The 2009 All-Bargain Team
There are always debates around the mid-summer classic. Whether it's which players belong on the all star rosters, whether the fans should still be allowed to vote for the starters, or whether or not the the game should determine home field advantage for the World Series, there is always something to argue about.
It's just a great time to talk baseball.
There will be many articles and sport shows out there that will debate the player selections and analyzing the rosters from now until the game is played in St. Louis on July 14th.
While going over the rosters with the intent on writing a an article grading the fan's pick for the starters, I notice that there were many players that were young or first time all-stars.
Then I got to thinking, with so many small market teams who need to spend every penny wisely, and the state of our nation's economy (which greatly effected the contracts of many free agents this past off-season), which players offered the most "bang for the buck" at each position.
So rather than just analyze the two all star teams, I decided to create a new team, a team of top rate talent at bargain basement prices. The only rule in the selection process, each player can not make more than $ 5 million this season.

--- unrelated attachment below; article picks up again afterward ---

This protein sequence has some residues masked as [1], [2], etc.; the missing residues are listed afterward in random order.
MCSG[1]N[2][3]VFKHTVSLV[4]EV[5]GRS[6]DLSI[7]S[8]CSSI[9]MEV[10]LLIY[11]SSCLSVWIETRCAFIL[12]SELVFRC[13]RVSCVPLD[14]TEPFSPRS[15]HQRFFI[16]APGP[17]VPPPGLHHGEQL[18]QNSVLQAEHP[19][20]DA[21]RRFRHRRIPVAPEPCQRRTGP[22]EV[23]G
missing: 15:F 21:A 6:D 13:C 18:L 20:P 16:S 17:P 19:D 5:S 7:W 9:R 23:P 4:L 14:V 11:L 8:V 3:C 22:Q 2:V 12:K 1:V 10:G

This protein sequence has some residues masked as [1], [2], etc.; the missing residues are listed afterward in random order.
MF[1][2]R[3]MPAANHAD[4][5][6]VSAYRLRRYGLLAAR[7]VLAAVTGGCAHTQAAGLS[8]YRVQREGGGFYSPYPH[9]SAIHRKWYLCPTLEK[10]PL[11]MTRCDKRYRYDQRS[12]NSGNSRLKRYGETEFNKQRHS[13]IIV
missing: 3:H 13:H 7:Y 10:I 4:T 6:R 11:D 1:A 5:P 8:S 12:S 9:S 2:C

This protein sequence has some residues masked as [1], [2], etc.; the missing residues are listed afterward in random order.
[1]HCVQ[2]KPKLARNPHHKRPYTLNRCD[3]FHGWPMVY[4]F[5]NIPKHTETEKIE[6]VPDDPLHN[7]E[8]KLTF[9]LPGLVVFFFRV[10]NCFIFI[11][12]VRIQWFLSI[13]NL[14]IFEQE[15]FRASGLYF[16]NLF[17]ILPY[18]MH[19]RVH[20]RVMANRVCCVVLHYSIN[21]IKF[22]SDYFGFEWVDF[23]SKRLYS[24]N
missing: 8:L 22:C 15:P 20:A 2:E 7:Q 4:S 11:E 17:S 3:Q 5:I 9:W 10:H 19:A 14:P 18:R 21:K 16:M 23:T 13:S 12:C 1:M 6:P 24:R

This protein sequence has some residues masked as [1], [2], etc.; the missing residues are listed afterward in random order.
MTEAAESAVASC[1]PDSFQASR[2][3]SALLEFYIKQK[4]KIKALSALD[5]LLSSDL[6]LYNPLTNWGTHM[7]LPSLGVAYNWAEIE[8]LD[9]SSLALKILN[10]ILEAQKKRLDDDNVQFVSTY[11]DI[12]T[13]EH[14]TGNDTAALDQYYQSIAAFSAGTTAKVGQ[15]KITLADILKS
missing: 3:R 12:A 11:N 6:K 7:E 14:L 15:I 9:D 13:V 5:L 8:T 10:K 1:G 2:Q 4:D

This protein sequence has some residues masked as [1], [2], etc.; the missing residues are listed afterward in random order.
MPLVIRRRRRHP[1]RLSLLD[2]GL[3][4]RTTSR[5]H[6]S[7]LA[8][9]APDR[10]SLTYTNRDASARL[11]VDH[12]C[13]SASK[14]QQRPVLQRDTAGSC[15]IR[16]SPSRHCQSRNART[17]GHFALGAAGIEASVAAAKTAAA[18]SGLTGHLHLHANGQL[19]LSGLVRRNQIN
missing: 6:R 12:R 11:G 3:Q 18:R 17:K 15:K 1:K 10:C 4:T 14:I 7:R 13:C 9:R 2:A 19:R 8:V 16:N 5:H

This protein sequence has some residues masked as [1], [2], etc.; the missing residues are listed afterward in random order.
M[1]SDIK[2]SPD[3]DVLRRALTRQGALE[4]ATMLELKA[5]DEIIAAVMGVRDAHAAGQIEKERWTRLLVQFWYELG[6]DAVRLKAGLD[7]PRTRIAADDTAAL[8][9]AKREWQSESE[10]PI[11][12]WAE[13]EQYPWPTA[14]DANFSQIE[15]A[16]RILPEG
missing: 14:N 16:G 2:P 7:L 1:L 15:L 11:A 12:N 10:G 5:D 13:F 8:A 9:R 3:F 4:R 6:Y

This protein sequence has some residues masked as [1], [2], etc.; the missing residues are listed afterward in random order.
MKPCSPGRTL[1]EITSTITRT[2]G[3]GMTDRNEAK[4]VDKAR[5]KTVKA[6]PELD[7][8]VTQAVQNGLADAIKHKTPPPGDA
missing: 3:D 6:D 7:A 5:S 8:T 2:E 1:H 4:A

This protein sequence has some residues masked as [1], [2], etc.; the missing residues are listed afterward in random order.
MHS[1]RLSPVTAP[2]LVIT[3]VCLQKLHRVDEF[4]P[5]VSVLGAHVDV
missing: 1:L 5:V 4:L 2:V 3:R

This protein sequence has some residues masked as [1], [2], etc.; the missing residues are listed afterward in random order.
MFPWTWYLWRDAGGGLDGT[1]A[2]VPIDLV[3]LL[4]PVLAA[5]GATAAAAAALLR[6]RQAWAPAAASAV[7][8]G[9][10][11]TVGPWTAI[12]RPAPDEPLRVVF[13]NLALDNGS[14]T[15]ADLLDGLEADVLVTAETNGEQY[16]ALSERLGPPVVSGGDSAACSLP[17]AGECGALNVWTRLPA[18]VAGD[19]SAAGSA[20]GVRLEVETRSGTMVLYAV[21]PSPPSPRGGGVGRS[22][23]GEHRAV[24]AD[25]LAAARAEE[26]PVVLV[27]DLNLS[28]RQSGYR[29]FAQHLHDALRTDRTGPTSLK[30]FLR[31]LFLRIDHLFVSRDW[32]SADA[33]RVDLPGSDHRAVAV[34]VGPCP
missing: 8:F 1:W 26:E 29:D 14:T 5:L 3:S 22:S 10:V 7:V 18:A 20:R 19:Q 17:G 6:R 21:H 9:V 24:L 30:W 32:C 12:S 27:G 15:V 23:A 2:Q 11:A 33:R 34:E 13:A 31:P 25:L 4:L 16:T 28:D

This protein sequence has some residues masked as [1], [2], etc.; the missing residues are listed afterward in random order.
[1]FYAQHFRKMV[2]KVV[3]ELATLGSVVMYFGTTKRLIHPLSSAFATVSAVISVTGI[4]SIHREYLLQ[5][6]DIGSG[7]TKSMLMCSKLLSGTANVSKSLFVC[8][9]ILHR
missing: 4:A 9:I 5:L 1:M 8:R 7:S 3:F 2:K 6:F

So here is the 2009 All-Bargain Team.
Catcher: Yadier Molina, Cardinals
2009 salary: $1.8 million
2009 stats: .286 AVG, 5 HR, 27 RBI, 25 R
Molina is rapidly becoming the premier catcher in the National League.
He's already been a champion, he's a great fielder (won his firsy Gold Glove in 2008), has a rocket arm (throwing out 47% of would-be base stealers in his career), and his hitting has improved every season (batted over .300 in 2008).
Now he adds all star game starting catcher to the list in 2009. Molina is still only 27, and at less than $ 2 million this season, he's a steal.
First Base: Russel Branyan, Mariners
2009 salary: $1.4 million
2009 stats: .290 AVG, 21 HR, 46 RBI, 48 R
The Mariners took a bit of a risk signing Branyan prior to the season. He has never been a full time player, and has had his share of struggles against lefty pitching.